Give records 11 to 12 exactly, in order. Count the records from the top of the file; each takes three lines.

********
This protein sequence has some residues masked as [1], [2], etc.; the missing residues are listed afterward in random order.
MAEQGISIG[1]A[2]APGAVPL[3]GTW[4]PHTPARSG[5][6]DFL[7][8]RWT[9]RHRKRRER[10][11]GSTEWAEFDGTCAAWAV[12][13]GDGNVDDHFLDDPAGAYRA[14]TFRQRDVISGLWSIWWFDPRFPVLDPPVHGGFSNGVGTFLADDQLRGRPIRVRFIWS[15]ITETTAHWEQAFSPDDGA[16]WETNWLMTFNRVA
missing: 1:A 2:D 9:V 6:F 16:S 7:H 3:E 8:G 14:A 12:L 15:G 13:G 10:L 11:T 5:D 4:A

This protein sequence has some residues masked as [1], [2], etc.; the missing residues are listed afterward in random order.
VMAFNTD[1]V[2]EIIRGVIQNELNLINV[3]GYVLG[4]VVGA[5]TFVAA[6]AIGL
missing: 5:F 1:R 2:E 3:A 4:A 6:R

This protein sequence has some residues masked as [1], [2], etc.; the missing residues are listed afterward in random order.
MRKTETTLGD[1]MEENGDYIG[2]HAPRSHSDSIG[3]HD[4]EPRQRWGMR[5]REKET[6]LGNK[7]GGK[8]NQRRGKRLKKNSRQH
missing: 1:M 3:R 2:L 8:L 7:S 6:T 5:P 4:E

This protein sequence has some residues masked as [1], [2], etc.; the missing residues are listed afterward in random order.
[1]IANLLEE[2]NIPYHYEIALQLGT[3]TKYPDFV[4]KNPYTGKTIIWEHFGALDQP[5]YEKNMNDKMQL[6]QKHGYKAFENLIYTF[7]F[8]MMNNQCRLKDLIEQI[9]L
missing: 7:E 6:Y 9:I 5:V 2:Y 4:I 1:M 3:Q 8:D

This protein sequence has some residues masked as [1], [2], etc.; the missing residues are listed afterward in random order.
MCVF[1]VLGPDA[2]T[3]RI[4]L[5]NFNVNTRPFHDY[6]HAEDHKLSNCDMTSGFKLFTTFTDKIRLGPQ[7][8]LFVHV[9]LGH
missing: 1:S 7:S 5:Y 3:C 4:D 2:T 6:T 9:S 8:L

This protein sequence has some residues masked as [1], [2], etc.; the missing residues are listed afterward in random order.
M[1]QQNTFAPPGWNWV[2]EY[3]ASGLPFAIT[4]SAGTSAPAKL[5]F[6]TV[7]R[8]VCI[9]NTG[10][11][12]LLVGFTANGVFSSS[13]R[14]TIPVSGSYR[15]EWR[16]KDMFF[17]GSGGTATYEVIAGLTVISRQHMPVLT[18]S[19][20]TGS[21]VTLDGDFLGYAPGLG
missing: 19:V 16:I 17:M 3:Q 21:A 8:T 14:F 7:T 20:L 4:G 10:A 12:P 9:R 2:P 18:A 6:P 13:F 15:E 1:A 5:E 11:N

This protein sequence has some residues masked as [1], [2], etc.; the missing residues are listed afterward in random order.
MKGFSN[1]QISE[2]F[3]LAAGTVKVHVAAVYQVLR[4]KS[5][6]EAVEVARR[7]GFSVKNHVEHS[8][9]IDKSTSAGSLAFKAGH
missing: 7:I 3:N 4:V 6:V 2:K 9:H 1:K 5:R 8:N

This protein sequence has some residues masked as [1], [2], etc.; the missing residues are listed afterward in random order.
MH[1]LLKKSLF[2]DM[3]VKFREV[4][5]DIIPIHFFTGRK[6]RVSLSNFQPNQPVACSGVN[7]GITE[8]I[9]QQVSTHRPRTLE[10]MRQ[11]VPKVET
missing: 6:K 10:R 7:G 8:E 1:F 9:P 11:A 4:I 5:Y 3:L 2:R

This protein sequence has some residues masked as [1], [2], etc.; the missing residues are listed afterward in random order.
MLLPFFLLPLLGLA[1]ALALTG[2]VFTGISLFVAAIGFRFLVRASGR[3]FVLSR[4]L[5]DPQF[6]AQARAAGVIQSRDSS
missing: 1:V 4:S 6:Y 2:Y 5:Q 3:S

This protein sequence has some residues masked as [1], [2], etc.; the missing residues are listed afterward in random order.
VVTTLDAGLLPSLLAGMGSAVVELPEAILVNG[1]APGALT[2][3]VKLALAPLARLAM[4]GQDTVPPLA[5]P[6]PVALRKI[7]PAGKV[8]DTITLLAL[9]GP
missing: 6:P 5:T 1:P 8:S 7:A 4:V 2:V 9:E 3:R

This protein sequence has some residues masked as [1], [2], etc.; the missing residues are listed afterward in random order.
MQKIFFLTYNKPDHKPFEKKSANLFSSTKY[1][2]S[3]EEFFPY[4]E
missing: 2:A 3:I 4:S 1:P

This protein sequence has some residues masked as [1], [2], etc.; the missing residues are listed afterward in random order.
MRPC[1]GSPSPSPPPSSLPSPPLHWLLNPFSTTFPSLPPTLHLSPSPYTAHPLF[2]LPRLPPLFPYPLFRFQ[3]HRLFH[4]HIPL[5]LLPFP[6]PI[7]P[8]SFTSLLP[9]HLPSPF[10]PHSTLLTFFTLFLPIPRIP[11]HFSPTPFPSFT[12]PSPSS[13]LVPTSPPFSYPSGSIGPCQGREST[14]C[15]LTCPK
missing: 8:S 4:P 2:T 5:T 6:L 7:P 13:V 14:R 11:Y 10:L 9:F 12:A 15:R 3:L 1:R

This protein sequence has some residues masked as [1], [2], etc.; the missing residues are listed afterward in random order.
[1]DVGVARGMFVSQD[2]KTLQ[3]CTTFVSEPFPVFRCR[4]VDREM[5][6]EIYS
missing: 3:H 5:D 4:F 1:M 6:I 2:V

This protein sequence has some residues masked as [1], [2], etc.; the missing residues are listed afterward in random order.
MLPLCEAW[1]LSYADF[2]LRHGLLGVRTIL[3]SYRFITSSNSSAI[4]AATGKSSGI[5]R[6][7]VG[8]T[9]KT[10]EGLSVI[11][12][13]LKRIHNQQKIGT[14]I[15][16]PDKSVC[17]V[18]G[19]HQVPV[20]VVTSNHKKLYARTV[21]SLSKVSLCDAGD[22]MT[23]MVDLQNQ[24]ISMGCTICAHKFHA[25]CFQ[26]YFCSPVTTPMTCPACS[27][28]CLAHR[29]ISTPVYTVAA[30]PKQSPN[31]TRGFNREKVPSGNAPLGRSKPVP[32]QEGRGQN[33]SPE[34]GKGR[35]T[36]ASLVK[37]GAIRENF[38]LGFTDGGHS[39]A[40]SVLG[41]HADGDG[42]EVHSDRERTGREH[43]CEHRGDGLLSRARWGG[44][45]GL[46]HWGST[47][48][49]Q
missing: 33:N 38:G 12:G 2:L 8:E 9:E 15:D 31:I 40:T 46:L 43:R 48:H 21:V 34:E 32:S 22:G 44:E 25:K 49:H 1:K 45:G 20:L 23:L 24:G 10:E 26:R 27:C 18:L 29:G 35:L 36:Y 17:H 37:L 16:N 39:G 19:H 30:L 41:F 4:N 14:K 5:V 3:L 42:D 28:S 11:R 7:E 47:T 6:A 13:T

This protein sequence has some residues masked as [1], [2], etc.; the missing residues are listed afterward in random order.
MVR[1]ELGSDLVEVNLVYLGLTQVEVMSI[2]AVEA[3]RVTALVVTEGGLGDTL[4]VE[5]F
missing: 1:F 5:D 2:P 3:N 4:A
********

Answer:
This protein sequence has some residues masked as [1], [2], etc.; the missing residues are listed afterward in random order.
MQKIFFLTYNKPDHKPFEKKSANLFSSTKY[1][2]S[3]EEFFPY[4]E
missing: 2:A 3:I 4:S 1:P

This protein sequence has some residues masked as [1], [2], etc.; the missing residues are listed afterward in random order.
MRPC[1]GSPSPSPPPSSLPSPPLHWLLNPFSTTFPSLPPTLHLSPSPYTAHPLF[2]LPRLPPLFPYPLFRFQ[3]HRLFH[4]HIPL[5]LLPFP[6]PI[7]P[8]SFTSLLP[9]HLPSPF[10]PHSTLLTFFTLFLPIPRIP[11]HFSPTPFPSFT[12]PSPSS[13]LVPTSPPFSYPSGSIGPCQGREST[14]C[15]LTCPK
missing: 8:S 4:P 2:T 5:T 6:L 7:P 13:V 14:R 11:Y 10:L 9:F 12:A 15:R 3:L 1:R